In this question the OP asks how to delay execution of a command until a program has stopped running. I misunderstood the question at first and provided code that would test either case--had program started running, had it stopped running.

The original question wasn't expressed very clearly, so I decided to edit it. That's when I realized OP didn't care about whether the program had started running, just whether or not it had stopped, so off I go to edit my answer to include only the one case.

As soon as I'm done I see that my rep had increased by 10. Now I'm concerned that the question and answer upvotes were based on the 2-case scenario which I edited out. It was a thorough and generally helpful solution, but it was more than the OP asked for or needed. Is there something one should do in a case like this--beyond reading more closely next time and not worrying about it?

2 Answers 2


You say your answer does "more" than what the question asked. If the "more" part is closely related to the problem in the question, then leave it. I sometimes provide an answer that does more than what the question asked, strictly speaking. There's no harm in this so long as what is provided is closely related to the question.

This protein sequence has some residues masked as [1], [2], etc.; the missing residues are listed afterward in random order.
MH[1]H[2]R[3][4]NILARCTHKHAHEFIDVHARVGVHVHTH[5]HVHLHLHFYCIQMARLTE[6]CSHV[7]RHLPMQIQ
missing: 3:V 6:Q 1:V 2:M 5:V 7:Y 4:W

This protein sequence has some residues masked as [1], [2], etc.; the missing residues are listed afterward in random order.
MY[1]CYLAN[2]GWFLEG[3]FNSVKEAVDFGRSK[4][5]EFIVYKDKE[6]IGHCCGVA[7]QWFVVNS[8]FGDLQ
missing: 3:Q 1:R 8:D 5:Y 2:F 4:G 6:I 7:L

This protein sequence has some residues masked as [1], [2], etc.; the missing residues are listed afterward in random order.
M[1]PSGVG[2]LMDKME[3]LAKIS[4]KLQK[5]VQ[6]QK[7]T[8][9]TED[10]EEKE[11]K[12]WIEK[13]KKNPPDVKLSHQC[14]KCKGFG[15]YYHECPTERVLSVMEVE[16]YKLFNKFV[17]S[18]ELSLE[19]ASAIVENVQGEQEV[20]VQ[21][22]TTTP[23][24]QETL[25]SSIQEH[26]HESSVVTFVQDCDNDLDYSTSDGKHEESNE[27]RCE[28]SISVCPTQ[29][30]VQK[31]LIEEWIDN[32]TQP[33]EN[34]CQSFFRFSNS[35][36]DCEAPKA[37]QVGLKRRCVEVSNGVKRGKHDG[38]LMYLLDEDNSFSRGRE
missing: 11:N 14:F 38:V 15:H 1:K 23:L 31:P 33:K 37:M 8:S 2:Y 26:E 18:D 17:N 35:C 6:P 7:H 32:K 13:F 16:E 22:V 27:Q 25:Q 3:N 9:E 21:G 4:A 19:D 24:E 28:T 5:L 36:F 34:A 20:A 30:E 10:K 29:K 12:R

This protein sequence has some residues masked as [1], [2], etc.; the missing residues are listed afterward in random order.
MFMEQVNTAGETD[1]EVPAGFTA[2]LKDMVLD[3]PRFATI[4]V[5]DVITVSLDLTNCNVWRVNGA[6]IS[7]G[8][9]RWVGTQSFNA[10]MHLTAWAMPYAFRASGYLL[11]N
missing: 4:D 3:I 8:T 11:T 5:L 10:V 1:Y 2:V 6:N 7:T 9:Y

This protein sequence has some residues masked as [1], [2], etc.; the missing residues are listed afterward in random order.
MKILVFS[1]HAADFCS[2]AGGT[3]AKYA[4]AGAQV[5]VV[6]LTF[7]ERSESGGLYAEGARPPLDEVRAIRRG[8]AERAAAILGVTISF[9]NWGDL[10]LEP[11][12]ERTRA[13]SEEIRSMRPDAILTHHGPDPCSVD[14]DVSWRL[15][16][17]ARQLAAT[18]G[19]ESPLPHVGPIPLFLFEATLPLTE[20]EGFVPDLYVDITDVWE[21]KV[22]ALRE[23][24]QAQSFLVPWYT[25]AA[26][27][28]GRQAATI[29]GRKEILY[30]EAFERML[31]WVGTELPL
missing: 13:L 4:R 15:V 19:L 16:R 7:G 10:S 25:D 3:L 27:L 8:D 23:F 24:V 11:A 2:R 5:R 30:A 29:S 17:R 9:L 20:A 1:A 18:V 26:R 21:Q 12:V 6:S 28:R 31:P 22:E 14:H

If the "more" part is not actually related to the problem in the question, then this part should go. You should not worry about the upvote.


As @Louis said, you should not worry about the upvote. Why? Because when you edit a post, the person who upvoted has the capability to undo that vote. So, that scenario has been considered.

Furthermore, if the upvote was made in a previous revision of your answer, you can easily rollback to that revision and continue making edits if you like without losing the upvote.

  • Didn't know about rollback. Excellent!
    – sjoy
    Nov 15, 2014 at 14:42

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